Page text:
The findings of the present study have clear clinical implications for older adults with CLBP. When combining the elevated fall risk from CLBP alone with the additional fall risk due to concomitant hip impairments, it becomes clear that healthcare professionals should screen older patients with CLBP for hip impairments as well as overall fall risk, and appropriately intervene. While further evidence is required, it seems that improving the symptoms associated with hip impairments may benefit older adults by reducing both fall risk and functional limitations. Therefore, plans of care with targeted treatment strategies should be considered for this important population.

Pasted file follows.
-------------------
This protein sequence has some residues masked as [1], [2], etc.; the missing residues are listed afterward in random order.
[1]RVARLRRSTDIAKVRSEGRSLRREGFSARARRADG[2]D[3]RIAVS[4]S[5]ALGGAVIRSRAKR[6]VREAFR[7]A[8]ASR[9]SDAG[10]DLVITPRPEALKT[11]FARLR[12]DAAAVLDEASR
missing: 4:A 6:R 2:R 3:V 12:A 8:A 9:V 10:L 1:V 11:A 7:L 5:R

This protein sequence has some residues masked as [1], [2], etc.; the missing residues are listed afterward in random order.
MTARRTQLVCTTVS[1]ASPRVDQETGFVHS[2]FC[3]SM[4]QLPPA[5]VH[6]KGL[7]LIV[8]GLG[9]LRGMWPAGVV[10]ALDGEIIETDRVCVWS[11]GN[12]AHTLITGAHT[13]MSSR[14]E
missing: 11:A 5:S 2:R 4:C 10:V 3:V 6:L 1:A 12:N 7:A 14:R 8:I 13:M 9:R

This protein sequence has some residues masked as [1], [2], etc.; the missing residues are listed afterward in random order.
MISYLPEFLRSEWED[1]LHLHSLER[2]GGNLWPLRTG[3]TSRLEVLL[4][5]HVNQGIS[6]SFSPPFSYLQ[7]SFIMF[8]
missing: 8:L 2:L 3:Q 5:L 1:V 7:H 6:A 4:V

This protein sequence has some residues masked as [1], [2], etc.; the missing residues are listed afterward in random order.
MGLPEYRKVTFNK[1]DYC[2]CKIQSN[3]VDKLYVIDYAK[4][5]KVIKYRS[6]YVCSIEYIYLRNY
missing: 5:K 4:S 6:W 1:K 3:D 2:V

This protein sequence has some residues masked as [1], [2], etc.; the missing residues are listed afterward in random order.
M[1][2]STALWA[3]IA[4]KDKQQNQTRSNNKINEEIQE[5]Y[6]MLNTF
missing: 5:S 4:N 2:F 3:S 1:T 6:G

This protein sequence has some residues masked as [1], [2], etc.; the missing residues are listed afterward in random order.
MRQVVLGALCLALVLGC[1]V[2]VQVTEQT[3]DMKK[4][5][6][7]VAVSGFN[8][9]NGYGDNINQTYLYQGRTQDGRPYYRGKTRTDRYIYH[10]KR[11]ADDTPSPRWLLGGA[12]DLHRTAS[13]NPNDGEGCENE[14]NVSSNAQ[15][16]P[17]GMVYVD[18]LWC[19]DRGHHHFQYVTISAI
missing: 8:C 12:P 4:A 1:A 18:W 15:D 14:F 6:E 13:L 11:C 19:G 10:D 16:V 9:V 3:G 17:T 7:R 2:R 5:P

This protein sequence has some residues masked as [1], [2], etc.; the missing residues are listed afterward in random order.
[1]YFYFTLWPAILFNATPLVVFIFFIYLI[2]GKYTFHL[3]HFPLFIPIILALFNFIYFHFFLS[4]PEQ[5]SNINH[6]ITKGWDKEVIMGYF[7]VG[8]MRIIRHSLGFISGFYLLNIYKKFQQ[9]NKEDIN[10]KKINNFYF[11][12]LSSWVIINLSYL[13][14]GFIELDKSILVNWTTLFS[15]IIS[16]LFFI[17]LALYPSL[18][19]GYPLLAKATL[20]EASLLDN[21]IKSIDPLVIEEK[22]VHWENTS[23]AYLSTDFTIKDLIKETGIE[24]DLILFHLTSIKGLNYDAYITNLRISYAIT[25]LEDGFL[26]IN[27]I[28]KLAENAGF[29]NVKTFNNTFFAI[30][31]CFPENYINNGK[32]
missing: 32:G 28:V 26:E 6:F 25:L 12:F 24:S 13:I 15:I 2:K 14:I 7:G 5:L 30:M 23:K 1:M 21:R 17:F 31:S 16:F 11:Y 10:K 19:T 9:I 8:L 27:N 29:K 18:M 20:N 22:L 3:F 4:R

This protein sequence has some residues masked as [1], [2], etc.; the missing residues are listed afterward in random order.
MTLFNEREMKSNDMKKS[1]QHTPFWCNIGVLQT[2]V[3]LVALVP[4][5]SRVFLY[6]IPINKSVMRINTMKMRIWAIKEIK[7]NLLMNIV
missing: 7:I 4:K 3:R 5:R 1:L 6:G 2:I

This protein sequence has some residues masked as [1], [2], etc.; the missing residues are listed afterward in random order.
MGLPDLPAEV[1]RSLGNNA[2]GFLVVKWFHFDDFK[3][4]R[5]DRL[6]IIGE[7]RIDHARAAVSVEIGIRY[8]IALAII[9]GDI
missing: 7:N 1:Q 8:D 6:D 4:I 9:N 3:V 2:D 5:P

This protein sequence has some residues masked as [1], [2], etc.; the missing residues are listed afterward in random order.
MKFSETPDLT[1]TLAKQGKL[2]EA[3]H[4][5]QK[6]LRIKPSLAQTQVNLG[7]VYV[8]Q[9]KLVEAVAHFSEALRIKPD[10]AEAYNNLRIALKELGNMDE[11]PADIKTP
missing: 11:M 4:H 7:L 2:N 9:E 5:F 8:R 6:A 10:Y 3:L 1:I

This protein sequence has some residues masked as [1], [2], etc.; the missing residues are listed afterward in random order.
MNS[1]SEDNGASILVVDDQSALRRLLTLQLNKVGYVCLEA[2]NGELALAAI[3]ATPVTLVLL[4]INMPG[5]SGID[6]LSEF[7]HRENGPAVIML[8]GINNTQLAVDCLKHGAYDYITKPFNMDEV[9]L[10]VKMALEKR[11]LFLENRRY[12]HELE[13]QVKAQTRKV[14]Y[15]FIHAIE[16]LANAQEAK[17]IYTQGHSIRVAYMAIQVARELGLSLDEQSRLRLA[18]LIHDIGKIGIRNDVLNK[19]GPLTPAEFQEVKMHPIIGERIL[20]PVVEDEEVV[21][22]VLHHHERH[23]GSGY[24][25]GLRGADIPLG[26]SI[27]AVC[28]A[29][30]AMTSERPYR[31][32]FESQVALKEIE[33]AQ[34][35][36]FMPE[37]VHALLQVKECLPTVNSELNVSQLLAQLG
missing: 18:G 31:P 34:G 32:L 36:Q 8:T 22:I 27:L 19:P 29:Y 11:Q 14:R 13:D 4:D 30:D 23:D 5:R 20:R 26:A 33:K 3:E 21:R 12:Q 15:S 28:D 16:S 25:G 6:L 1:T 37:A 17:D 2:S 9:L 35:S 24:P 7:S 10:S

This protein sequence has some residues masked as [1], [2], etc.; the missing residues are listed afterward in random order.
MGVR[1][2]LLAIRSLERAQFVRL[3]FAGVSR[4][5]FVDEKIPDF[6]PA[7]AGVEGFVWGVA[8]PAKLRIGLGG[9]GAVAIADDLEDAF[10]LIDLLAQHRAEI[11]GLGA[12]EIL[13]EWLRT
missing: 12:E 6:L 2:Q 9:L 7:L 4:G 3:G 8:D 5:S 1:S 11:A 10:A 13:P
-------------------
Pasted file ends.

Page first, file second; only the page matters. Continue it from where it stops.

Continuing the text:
This study has considerable strengths, including the sample size, use of fall calendars [29], adjustment for an array of well-reported risk factors, and a robust regression model. However, the results should be viewed in light of some limitations. Observational studies preclude the ability to make causative claims. Additionally, the studied cohort had mild self-reported back and hip pain and moderate LBP-related disability, which may limit generalizability to populations with more severe pain or disability. Further, given that excluded participants had significantly higher average LBP ratings and QBPDS values, our reported association between hip-related burden and risk of multiple falls may be underestimated. Finally, cutoffs for multicollinearity diagnostics are not universally agreed upon and may not entirely detect instances of multicollinearity [33], so the results should be interpreted with caution.